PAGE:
If I was at the place you're at now, I would set up a time to meet with her outside of instructional hours.  I would acknowledge that there seem to have been some misunderstandings between you and that you'd like a fresh start.  Explain that DD has been coming home expressing some worries and you're trying to understand what's happening at school so that you can discuss with your DD in an informed manner to help DD understand her world better - this is understandable and non-threatening.  Ask open ended questions "what is your policy re..."; "what is your approach re..." and listen to her answers.  If you disagree with a policy, frame it as your DD misunderstanding what's intended and is there a way that you could both be explaining it to DD.  Teachers have a fair bit of discretion as to how they run their room and we're not all going to like it.  Sometimes we just have to help our child understand the intention behind the approach and help them with strategies to cope with it while in that room.  If a policy/approach is really objectionable, try to explain why you're troubled by it.  If you really can't reconcile it, go to the principal with your concerns, but talk about it in relation to your DD rather than targetting the teacher.


Mom to a teenager and a middle schooler.

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#98 of 103 Old 11-20-2010, 12:15 AM
 
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I want to speak to the OP. I know as a teacher that as soon as anyone shows up unannounced it throws the kids off. I also know that while you might not be out to get her there are parents who decide that they are going to get rid of a teacher and then work on doing it. Also you do not know what sort of pressures are put on that teacher. I have worked for principals who have been completely unreasonable- like everyone here would be up in arms over what the principal expected my classroom to be like. Also if you have complained to the principal you can be sure the teacher knows about it. If I had a parent complain to the principal about me and then showed up in my classroom unannounced I would not assume that they were there for a friendly visit with their child. If someone complained to my boss therefore I would assume you were really there to observe me and get more dirt on me to complain about. Your language on here shows that you have already judged her and I suspect she knows it. Was she rude- could very well have been I wasn't there. I also don't know the tone you have used when approaching her. Also I have had students who have told their parents that I said or did something and when the parents asked me it was very different the way it happened. Your daughter is coming from her perspective (trying to help her friend) she will only relate what bothered her that does not necessarily mean you are getting the complete picture. If you already have the attitude that someone is automatically lying and it is either the teacher or your daughter and your daughter would never lie so that means the teacher is you obviously have an antaganistic relationship with the teacher. Should you address your concerns most definitely but I think you need to evaluate how you have approached this situation and how you can help this teacher along.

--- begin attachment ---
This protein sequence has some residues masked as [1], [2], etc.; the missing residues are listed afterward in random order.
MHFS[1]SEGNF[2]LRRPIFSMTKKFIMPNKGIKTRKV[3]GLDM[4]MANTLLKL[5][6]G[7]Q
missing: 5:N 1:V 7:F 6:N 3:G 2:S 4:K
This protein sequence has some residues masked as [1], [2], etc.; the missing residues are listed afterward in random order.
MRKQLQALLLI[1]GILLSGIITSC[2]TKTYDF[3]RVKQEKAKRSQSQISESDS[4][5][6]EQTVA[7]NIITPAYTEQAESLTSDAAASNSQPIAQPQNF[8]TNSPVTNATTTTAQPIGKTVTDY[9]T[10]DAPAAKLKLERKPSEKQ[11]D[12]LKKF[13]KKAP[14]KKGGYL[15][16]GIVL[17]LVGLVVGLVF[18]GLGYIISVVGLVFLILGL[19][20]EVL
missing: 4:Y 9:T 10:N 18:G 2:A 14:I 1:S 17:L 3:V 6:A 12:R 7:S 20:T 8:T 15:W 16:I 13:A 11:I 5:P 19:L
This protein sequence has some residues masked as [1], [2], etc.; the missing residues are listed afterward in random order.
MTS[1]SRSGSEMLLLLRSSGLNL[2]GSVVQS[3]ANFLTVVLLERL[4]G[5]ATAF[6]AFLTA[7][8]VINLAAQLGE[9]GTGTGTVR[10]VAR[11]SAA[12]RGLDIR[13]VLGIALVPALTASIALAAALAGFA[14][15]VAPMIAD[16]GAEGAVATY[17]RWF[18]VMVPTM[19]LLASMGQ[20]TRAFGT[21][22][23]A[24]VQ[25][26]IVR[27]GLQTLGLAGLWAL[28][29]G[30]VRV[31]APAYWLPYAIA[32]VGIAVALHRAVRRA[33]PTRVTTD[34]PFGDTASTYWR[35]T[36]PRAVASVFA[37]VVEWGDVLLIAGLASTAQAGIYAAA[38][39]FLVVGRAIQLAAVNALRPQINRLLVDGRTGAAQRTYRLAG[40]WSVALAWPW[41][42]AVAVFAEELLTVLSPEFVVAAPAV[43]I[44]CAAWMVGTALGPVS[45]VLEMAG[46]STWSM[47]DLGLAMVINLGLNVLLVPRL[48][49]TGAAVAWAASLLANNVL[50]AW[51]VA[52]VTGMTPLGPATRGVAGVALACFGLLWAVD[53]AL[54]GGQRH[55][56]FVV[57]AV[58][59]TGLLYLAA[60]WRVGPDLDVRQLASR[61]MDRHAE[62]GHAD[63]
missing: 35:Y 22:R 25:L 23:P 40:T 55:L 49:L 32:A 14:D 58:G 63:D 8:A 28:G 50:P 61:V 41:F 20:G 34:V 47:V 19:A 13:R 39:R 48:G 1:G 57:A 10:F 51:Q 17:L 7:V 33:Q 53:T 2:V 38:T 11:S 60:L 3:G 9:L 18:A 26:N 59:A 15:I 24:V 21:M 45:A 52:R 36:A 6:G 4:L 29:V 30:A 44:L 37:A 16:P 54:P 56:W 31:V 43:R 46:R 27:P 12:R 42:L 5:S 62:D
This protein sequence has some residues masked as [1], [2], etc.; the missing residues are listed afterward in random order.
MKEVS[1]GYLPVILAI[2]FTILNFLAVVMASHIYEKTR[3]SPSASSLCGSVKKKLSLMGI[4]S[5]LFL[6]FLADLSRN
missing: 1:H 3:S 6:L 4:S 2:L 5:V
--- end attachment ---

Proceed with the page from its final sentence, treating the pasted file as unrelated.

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#99 of 103 Old 11-20-2010, 08:07 AM
 
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quote:

Originally Posted by Petie1104 View Post



Quote:
Originally Posted by Karenwith4 View Post
arg - how do you edit quotes to be a reasonable size - lol. I don't mean this to be epic,.

 

the OPs child attends a school which has a stated open door policy for classrooms. Presumably it is based on the premise that they want parents to be comfortable interacting with the child in the class if the parents sees it being necessary.  Given that this OP feels something is amiss I stand by my statement that she did nothing wrong - and I would back any parent who feels the need to observe unannounced based on an instinct that something is amiss.

 

Whether you call the relationship a client one or a "boss" is semantics IMO.  The fact of the matter remains that the teachers work "for" the families. And the prevailing tone of the system should  reflect that - not the other way around.


 

 

To edit quotes, just simply highlight the interior quotes that you don't want and hit backspace. 

 

Ok, I completely agree, and you can go back to my first post and see that I agree, she should be allowed to visit her child at school.  But as my previous post stated, there are less appropriate and more appropriate times to do this.  By having an attitude of "the teacher works for me" I'm afraid it will give the person the idea that they can forget courtesy and just walk in whenever.  Courtesy goes a long way.  If she were to call to find out schedules and come in at a more appropriate time, she may find the teacher more receptive.  My mom used to always say, "you catch more flies with honey than vinegar".  The way I see it, the OP is trying to catch flies with vinegar.  Do I think the teacher acted incorrectly, if she acted as the OP said she did, ABSOLUTELY.  Did the OP act incorrectly, I do believe that she could have handled the situation much better.  As I stated in my first post back on page one, in ds's first grade class, if you walked in during reading it would be absolutely dead silent.  That's because the children were actively engaged in learning, so this would not be the most appropriate time to visit, whereas during centers I could still see how the teacher behaved, but it was a less structured time and more appropriate time to visit.  This is still an "unannounced" visit because she doesn't have to inform the teacher of when she's coming, just be considerate and show up at a more appropriate time.